Timurlengia by Todd Marshall

Tyrannosaurus rex was one of the biggest predators to ever roam the Earth, but its beginnings were much more humble. 170 million years ago, T. rex’s ancestors weren’t much bigger than you and me. And they didn’t have the smarts to match their eventual Cretaceous cousins 90 million years later. A dearth of fossils from about 90–100 million years ago left a 20-million-year gap in the ancestry and a mystery for modern-day paleontologists. So until this week, scientists weren’t certain how those early dinosaurs evolved into the seven-ton beast we know as T. rex.

Timurlengia euotica, described in the Proceedings of the National Academy of Sciences on Monday, may be the missing link. Discovered in the dry Kyzylkum Desert in Uzbekistan, the fossil dates back to 90 million years ago and was likely the size of a horse. While Timurlengia was still small for a tyrannosaur, studies of its head size and brain, including CT scans, demonstrate that it was on its way to being the sharp, fierce predator that T. rex became. The species’s skull was much smaller than that of T. rex, but key features reveal that its brain and senses, including keen hearing, were already highly developed. “Only after these ancestral tyrannosaurs evolved their clever brains and sharp senses did they grow into the colossal sizes of T. rex,” says study lead author Steve Brusatte of the University of Edinburgh. “Tyrannosaurs had to get smart before they got big.”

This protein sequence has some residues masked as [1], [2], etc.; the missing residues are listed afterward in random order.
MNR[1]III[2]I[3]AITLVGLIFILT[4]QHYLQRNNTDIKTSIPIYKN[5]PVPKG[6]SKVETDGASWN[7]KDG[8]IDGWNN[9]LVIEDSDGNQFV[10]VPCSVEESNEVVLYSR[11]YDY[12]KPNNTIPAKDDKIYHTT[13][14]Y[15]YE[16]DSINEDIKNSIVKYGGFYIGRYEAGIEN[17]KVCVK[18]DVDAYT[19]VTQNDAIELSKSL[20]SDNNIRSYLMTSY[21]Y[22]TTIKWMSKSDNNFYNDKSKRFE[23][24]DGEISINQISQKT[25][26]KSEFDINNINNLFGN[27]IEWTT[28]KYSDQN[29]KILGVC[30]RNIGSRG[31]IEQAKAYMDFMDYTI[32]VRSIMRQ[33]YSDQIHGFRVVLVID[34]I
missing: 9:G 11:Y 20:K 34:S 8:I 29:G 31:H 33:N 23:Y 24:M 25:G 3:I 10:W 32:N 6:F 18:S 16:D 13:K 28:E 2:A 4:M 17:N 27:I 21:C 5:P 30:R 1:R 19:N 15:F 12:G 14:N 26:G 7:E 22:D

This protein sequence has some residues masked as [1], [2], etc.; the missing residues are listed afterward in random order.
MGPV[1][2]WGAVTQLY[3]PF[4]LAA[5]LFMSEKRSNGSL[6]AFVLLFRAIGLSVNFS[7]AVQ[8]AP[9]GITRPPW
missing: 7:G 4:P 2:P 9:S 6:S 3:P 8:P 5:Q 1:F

Brusatte writes about the prehistorically smart Timurlengia in Scientific American: “Little did they know that, eventually, these neurosensory features would come in handy, when the allosaurs went extinct around 80–90 million years ago and a new niche at the top of the food pyramid suddenly opened up. Their intelligence and sharp senses made tyrannosaurs perfectly equipped to swoop into the top-predator role.”

Despite its size and placement on the food chain, Timurlengia did pretty well for itself, says co-author Hans Sues, of the Smithsonian. “Timurlengia was a nimble pursuit hunter with slender, blade-like teeth suitable for slicing through meat,” he says. “It probably preyed on the various large plant-eaters, especially early duck-billed dinosaurs, which shared its world. Clues from the life of Timurlengia allow us to fill in gaps and better understand the life and evolution of other related dinosaurs, like T. rex.”

Timurlengia might have been superior to its future relative in one aspect: longer arms. Its upper limbs, slightly larger (at least proportionate to its body-size) than T. rex’s, will let this dinosaur avoid many jokes at its expense.

Timurlengia illustration: Todd Marshall

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